It is a delight to see you in the Chair, Sir Robert. I thank everyone who has spoken in the debate, and I congratulate Mike Kane on retaining his place in the shadow Transport team. It has been an interesting debate, and I am grateful to colleagues for their contributions. Aviation is a very important sector and is a matter of local importance in the constituencies involved.
Let me start by reiterating the apology that my noble Friend Baroness Vere gave to my hon. Friend Tim Loughton. I know that she and he are to meet in a matter of days, and I look forward to that being a constructive and engaging conversation. I am delighted to respond to his concerns in this debate. As he will know, the Government regard the aviation sector as an important strategic asset. It contributes at least £14 billion to our GDP every year and supports some 230,000 jobs across all regions of the country. We recognise the sector’s importance both geographically and economically.
It is important to focus, as hon. Friends have done, on the dire impact of training operators’ failures on the students involved. There is a tremendous human cost, which has been brought out well during this debate. I have a particular sense of identification with it because I have a pilot’s licence myself, although tragically it has long since fallen out of use. It was paid for not by the bank of mum and dad but out of my own earnings, in case Opposition Members were wondering. I am the son of a pilot, the brother of pilots, the nephew of a pilot and the grandson of a pilot, so I have a very considerable personal understanding of the issues involved, as well as the ambition, inspiration and joy that flight gives young men and women across this country, as it has done for generations. I fully recognise the point that the hon. Member for Wythenshawe and Sale East made about the increasing importance of a relentless focus on improving diversity in the sector. He is absolutely right about that, in every dimension.
Having said that, what we have here, as far as I can tell, is the disorderly liquidation of three local aviation training operators. That carries with it tremendous disruption and difficulty, and it exacerbates the impact because an individual can literally turn up one day or—as colleagues’ constituents have done—receive an email saying that the institution to which they have confided their hopes, their dreams and a lot of money has gone, completely unexpectedly and without any notice, into liquidation. They may, and in many cases will, receive back none of the money that they have already contributed.
When we think about the wider picture, however, it is important to put things into perspective. May I offer the Chamber a correction to a number that has been used? In 2023—I am advised by civil servants that this is true—there were 11,675 applications for training across all licences in aviation. We are talking about terrible local impacts on a relatively small number of people so far and three failures of ATOs among some 270 registered flight schools across the UK. That is not to derogate for a second from the tremendous importance and extreme sadness and in some cases grief that has been inflicted; it is only to say that making general rules on the basis of a relatively small portion of the whole sector is something that one needs to bear in mind. When we think about the enormous sums that have been lost in some cases, we are talking about people who are in commercial licences at the very top of the pyramid and are therefore as close as one could be to potential long-term gainful employment.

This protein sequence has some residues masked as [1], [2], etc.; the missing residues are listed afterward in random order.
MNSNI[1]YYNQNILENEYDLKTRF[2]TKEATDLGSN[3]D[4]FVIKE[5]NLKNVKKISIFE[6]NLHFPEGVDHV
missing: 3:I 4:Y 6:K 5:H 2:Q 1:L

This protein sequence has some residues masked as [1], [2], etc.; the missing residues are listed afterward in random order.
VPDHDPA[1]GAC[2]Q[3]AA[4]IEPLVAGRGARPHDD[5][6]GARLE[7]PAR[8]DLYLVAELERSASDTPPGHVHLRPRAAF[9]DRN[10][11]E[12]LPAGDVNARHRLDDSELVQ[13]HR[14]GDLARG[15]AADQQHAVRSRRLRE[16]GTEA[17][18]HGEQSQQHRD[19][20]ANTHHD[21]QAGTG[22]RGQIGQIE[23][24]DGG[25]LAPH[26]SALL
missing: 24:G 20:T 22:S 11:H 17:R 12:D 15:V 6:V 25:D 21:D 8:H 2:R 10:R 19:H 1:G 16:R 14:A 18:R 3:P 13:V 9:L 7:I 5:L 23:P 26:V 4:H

I will come on later to what the CAA is doing and the suggestions that have been made, but let me just pick up on a couple of points that, rightly and importantly, have been made by my hon. Friend the Member for East Worthing and Shoreham. He is right that the pandemic had a difficult impact on the aviation industry generally and on the training sector. As he will recall, the Government made every effort, at considerable cost to the taxpayer, to support institutions, companies and individuals throughout the air transport sector. That amounted to something like £8 billion of pandemic-related support and included support through loan guarantees; support for exporters; the Bank of England’s covid corporate financing facility; the coronavirus job retention scheme, for which I was responsible; the Treasury’s furlough scheme; and the airport and ground operations support scheme. A tremendous amount of specific support for the sector was given during what was a completely unexpected and dramatic change in our business, social, personal and economic arrangements. My hon. Friend is absolutely right to focus on that; he is also right that fuel prices have gone up, which will have had the effect of driving prices upwards.
However, as a former Financial Secretary to the Treasury, I do not share my hon. Friend’s view that a cut to VAT would be the answer to the problem. There is a very simple reason for that. There are many cases of sectors in the UK economy that have called for VAT cuts. In a very small number of cases, because VAT is by design a broad-based tax, reductions have been made to levels of VAT. Very often, they have not been passed on as any kind of saving to the end user; they have gone to support the margins of the company. In the training operator business there may be some value in that, but it is the normal course of things that in a competitive private sector industry there will inevitably be organisations that for various reasons do not manage themselves effectively, or go bust for other reasons.